Gun Violence — Impacting on Entire Generation of African Americans
African American children and teens are more than eight times more likely to die from firearm homicide than their white counterparts
Firearm homicide is the leading cause of death for African Americans ages 1-44.
African Americans make up almost 13% of the U.S. population, but in 2014 suffered over 50% of all homicides.
If these statistics don’t bother you, they should. The African American population, especially young black males, is disproportionately affected by gun violence and despite some assumptions, the majority is not gang related. That means that an entire generation of young men have been adversely affected by exposure to violence even if they were not the actual victim. BCT Partners explores how poverty, access to firearms, and less attention by the media add up to lethal consequences.
Higher Poverty Rates
Most of the homicides in the United States occur in large urban areas many of which have substantial black populations. For example, of the 12,979 firearm homicides in the United States in 2015, 81% occurred in urban areas. And violence is even more heavily concentrated within the neighborhoods where blacks are most likely to live. In fact, statistics reported by the Philadelphia Police Department for 2014, show that in Philadelphia’s safest police district, which is approximately 85% white, no one was reported killed by gun violence. However, In the most violent district, with a roughly 90% black population, there were 189 shooting victims and 40 deaths. Concentrated violence also leads to slower growth in businesses and home value appreciation as well as a lower tax base decreasing funding to schools and ultimately making it harder to break the cycle of poverty and violence.
Lack of Gun Control
The proliferation of guns has continued to increase as the NRA fights at every turn to avoid any restrictions to access. The U.S. now has more guns than people. However, while African Americans are much more likely to be the victims of gun violence, they are much less likely to be a gun owner despite the stereotypes. In fact, white people are twice as likely to own guns compared to blacks and Hispanics. One other key factor that cannot be ignored in relation to the higher black homicide rate is due to the over-representation of shootings by police. Police brutality has led to a general distrust of the police which means less cooperation between law-enforcement and the citizens they are supposed to protect.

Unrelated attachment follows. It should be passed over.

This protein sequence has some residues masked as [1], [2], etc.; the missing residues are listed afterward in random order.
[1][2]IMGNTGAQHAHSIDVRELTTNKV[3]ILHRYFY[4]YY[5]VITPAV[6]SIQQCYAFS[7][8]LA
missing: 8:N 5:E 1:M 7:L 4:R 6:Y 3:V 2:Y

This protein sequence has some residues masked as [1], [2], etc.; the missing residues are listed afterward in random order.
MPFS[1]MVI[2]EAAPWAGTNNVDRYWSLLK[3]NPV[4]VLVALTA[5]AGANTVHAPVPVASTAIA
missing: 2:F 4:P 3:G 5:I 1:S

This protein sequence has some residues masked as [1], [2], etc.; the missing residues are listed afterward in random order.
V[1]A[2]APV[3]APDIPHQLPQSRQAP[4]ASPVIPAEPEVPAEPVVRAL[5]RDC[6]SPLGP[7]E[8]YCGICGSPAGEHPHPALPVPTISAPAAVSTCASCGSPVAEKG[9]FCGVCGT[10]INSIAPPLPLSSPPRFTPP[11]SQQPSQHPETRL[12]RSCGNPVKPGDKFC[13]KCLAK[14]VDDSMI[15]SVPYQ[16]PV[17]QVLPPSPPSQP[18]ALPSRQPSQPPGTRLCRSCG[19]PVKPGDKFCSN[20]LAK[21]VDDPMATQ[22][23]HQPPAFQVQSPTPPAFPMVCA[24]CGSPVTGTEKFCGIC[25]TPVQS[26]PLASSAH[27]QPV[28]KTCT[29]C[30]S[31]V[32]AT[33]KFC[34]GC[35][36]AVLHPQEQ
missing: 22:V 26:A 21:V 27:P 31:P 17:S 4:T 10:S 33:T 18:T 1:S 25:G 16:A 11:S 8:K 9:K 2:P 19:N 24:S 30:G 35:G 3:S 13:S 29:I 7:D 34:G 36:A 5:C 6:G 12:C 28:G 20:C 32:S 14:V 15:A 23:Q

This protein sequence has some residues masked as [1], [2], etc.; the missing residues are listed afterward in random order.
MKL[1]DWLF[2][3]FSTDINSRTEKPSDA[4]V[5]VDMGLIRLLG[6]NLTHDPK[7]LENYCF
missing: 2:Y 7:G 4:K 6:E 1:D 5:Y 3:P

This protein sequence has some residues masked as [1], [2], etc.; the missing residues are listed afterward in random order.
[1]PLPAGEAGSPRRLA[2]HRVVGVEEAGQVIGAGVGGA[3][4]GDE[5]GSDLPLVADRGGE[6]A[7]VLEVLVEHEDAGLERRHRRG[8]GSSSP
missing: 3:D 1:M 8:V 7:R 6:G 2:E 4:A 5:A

Skewed Media Coverage
And while gun violence perpetrated against African Americans is much higher than their white counterparts, the media coverage is still often lacking or skewed. Many of the stories perpetuate the myth that gun violence in inner cities is primarily due to gang violence which is not accurate. In addition, when white children are killed, they are referred to as innocents but when black children are killed the insinuation is that they or their relatives were involved with drugs or other crimes and that their exposure to violence was somehow to be expected. In a study published in 2014 by the Journal of Black Studies they found “that the media often framed racial and ethnic minorities as the primary perpetrators of crime, thereby compromising the public’s ability to associate minorities with the role of victim.” Gun control advocates also get more coverage after an incident involving whites (such as in mass shootings) than they do when they are talking about ongoing violence in primarily black communities. The perpetuation of stereotypes and the attitude that somehow one life is more valuable than another makes it harder to address the fundamental reasons why violence is higher in certain communities.
In summary, gun violence in our country has escalated precipitously for all Americans over the last two years. However, in a report that details Black Homicide Victimization in the United States, it is clear that gun violence is still disproportionately affecting the black population. The report states, “The devastation that homicide inflicts on black teens and young adults is a national crisis, yet it is all too often ignored outside of affected communities.” Both the general public and policy makers need to be educated about the issue and we all need to do something about it. The future of an entire generation of young Americans depends on it.